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2015 and the Cloud

Cloud-Computing-cap

With the New Year just days away, I hope that everyone is enjoying the holidays in the company of family and friends.

As we near the end of an exciting year in cloud, I’d like to reflect a little on what has been and what is to come. Since its introduction in 2006, there’s no doubt that the cloud is growing up. In 2012, the cloud was still a buzzword downplayed by naysayers. In 2013, cost analysis tools sprung up to help organizations leverage the cloud the way it advertised itself: cost effectively. This year, we witnessed the rise of AWS competitors like Microsoft, IBM and Google and DevOps became a part of enterprise vocabulary.

Here at the end of 2014, it’s clear that not only is the cloud here to stay, but it is a prevailing technology changing the way that businesses operate, enabling scalability at a level never before possible.

With AWS still the dominant cloud provider (see image below), 2015 will usher in a year of increased competitiveness as many businesses look to diversify their cloud (private and public) and run them in tandem based on workload.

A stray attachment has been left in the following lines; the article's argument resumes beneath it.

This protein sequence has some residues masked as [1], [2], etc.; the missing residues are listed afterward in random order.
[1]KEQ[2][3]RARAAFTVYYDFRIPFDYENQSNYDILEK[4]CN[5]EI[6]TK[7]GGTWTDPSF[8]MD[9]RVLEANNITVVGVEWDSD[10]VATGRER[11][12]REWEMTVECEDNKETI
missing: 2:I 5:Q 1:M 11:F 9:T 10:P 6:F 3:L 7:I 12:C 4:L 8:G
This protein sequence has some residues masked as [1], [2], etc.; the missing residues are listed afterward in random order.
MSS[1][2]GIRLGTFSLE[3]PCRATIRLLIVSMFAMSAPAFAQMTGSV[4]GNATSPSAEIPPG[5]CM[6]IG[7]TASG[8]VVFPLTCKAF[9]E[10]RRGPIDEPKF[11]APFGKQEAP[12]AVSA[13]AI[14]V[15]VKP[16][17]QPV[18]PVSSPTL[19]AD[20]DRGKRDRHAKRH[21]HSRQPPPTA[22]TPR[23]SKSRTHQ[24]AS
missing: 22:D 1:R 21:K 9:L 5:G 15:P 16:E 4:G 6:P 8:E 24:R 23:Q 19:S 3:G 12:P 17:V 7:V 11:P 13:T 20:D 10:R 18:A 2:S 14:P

CIS_2014_Q3

While Microsoft and IBM’s entrance into the cloud vendor space validated the cloud’s existence, it also underlined a new shift – enterprise adoption. Although AWS built itself upon startup infrastructure, this year’s re:Invent conference featured plenty of “all-in” stories and enterprise lingo (predictability, manageability, security, availability, etc) as Amazon seeks the enterprise seal of approval. As enterprises begin the transition to the cloud in 2015, it will be interesting to see how the deeply cultivated relationships and bottomless pockets of IBM and Microsoft affect the current market share.

No matter how long the transition takes, a few things are for sure:

2015 will be full of price wars… again. Backup as a business is not sustainable on its own and the leaders are all in a race towards achieving the greatest economies of scale. The winner takes all.

Docker containers will ship everywhere. Amazon, Google, Microsoft, eBay are already onboard.

The hybrid cloud will finally be a thing. But companies will need a consolidated single pane of glass view across all of them in addition to the ability to shift workloads automatically to and from and to automate manual tasks like killing underutilized infrastructure (one ring to rule them all).

Cloud hacks will be unavoidable. Governance failures, poor management and lax security will be the biggest culprits.

8 years after the cloud’s introduction, we’re set for its biggest year yet. Hold on tight…